Kayaking the Superfund Sites of the Kalamazoo River

Kayaking the Kalamazoo River

John Fleming and I both had a hankering for some river kayaking because our beloved Lake Michigan is still encased in ice several hundred yards straight out. However that may be changing this week. We met at the downtown Waterstreet Coffee Joint.

I had some tea and a rosemary shortbread cookie.

Waterstreet Coffe Joint Purple Dinosaur with Cookie
Waterstreet Coffe Joint Purple Dinosaur with Cookie

Vanilla Tea in the Shade Waterstreet Coffee Joint
Vanilla Tea in the Shade Waterstreet Coffee Joint

John and I braved the cold and suited up near the big train bridge. We paddled up stream, stopping to take photos of the amazing scenery under bright sunshine, but bitter cold wind.

We eventually came to the small train bridge. Which has a significant log jam on the other side. This causes the current to speed up quite a bit. There was a sizeable eddy to hold in and then a good swift part ahead of the bridge to whip your sea kayak around and then downstream. It was good practice breaking in and out of the eddy line. I also practiced my ferry gliding as well. If you hit it just right you could ferry across, paddle upstream, and then have your bow catch on the current to whip around down stream. Once on the downside if you could have your tail skid out on the eddy and then start over. I only managed to do this perfectly twice. Considering the water quality, we elected not to screw up and wind up capsized. We thought this was quite wise.

John kept on saying Superfund, when we came by something like this:

John Fleming by wrecked school bus on Kalamazoo River

I thought John was saying Superfun. I thought alright, this guy is super positive about everywhere he paddles, that’s awesome! Turns out he meant EPA Superfund. The Allied Paper site is one of many Superfund Sites on the Kalamazoo River.

Check them out, and then wonder why a city that is doing much better in terms of attracting downtown visitors and business would have such a horrible pollution problem. While I am making jokes, I am not really. We could have a beautiful downtown riverfront experience.

We had a Kanoo the Kazoo cleanup effort going on for a while. Chris Mobley and I cleaned up a bunch of tires, plastic bags and fifty gallon drums out of the river. But I think this is really a superficial cleanup of what hard industry did to the river for almost a century. The PCB’s in the soil and the river sediment are the problem, not the trash on the surface. Perhaps some bailout money could be spent really cleaning the river?… Here is the Community Involvement Link from the EPA website.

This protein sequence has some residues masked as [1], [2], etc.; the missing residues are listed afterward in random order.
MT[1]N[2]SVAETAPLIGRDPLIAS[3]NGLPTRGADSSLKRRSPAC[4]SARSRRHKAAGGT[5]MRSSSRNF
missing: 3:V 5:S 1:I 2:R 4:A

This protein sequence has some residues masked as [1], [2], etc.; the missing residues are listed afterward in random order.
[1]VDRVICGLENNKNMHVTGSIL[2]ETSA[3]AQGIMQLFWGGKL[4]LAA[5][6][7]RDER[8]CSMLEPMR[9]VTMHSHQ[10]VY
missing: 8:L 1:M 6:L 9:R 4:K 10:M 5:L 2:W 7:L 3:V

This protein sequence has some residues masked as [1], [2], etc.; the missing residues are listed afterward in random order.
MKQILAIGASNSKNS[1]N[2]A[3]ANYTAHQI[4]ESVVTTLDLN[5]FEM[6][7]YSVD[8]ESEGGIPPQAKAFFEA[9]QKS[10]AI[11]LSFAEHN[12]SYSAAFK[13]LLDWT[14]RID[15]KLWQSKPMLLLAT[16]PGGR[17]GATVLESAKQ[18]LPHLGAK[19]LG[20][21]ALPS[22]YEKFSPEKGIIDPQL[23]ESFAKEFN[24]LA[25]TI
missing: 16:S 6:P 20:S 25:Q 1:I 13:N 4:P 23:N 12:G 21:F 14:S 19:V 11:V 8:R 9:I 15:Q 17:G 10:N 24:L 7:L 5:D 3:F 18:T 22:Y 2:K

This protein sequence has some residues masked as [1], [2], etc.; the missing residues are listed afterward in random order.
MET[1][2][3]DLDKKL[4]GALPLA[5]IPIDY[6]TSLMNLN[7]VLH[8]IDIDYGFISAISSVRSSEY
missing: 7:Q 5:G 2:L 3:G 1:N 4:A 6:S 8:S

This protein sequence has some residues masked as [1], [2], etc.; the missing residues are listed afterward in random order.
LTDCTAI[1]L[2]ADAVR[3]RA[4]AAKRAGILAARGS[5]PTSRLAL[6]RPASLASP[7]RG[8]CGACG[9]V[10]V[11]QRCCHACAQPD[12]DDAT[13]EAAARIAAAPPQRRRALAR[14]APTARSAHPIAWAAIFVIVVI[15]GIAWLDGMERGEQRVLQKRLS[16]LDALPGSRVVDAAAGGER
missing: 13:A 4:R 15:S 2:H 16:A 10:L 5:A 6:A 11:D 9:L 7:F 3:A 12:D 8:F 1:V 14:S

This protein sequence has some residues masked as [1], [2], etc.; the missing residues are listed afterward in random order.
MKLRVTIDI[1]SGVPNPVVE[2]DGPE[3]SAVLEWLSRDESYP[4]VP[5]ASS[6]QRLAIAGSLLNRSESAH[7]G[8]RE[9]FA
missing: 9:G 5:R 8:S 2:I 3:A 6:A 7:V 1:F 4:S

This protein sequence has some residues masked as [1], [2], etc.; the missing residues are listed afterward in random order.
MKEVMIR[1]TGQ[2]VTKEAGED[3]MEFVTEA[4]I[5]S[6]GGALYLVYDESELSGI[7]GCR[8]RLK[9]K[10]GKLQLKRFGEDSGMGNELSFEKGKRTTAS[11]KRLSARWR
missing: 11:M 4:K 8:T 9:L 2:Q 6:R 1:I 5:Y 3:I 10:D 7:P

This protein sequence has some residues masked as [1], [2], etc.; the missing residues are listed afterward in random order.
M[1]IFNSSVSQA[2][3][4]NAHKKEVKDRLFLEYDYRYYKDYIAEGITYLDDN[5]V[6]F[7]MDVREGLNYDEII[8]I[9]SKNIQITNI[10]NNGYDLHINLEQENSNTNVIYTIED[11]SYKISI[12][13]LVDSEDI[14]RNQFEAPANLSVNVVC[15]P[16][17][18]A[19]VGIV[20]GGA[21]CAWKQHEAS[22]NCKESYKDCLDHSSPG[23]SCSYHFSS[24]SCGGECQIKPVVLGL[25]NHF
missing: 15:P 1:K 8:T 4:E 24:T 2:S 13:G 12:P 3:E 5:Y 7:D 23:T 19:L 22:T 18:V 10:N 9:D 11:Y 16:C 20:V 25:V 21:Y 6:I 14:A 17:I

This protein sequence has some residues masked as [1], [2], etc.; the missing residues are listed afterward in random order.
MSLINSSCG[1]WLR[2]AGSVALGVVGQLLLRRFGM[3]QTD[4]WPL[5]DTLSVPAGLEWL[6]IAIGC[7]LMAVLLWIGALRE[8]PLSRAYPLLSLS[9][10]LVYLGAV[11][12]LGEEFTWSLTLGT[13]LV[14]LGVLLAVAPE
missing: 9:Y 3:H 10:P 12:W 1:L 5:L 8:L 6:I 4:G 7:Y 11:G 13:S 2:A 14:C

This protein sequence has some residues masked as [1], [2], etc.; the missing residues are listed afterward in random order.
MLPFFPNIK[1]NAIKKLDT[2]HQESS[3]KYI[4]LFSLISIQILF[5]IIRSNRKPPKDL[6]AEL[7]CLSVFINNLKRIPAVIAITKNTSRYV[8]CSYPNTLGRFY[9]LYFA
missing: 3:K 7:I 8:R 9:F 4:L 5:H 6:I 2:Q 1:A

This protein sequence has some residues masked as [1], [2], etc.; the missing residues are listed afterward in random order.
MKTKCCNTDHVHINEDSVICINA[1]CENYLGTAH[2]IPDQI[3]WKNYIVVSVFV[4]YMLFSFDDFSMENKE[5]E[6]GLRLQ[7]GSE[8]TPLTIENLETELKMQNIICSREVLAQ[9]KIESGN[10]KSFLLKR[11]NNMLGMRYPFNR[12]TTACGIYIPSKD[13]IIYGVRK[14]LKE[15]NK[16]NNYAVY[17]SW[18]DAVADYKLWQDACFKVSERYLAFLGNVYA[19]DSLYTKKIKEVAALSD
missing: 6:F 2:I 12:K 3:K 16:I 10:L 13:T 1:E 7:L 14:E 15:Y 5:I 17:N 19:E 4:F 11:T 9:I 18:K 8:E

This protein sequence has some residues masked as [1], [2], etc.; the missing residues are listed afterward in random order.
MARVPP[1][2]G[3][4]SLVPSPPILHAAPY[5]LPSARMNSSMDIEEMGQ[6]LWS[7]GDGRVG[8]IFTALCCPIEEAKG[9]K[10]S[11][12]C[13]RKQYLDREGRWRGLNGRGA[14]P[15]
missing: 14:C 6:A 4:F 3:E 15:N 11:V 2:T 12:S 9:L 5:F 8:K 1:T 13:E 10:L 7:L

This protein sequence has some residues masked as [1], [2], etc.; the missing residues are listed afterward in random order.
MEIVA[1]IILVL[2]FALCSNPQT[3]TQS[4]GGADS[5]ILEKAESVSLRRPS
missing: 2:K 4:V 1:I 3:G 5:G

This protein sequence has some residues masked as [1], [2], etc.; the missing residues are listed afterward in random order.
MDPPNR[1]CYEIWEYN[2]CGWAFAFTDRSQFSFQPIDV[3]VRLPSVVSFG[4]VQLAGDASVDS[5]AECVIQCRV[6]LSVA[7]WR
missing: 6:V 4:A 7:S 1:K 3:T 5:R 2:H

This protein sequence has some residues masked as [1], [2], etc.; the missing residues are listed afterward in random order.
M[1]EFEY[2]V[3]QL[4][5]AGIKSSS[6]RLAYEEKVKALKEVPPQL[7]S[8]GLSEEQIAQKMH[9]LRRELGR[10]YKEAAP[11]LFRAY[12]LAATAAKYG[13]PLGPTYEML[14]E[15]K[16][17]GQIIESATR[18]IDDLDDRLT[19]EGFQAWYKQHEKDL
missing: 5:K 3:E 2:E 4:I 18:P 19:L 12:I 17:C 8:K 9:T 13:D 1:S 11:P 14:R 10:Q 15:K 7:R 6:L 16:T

Check out the photos for the full glory of the Kalamazoo River Superfund Paddle.

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5 replies to “Kayaking the Superfund Sites of the Kalamazoo River”

  1. Mike says:

    HELP….Looking for advice. My wife and I just bought Kayaks and want to know where some hot spots are. We live in Kalamazoo, MI. Please feel free to e-mail us with any ideas. Please let us know what the cost is if any.

    Thanks

  2. […] Kayaking the Superfund Sites of the Kalamazoo River […]

  3. Mike Bielski says:

    Hey-

    Keep your chin up. Obama just put like 460 million into Great Lakes restoration, saying it was just a start. I’m more worried about Asian Carp from the Chicago shipping canal. Those videos of spooked fish jumping 3′-4′ out of rivers in the Mississippi watershed when motorboats pass make me sick to my stomach. You can pinpoint pollution, you can clean it, and eventually it will work its way through the system, but once one male carp and one female make it into Lake Michigan it’s doomed forever. Chew on that for a while.

  4. kwikle says:Author

    Hey man we can totally get you on as a guest blogger with that content. Lithuanian Rocket Scientists with raw sewage photos welcome.

  5. Marius says:

    Next time I paddle down Cuyahoga after good rain I’ll take pictures of stuff in the water 🙂

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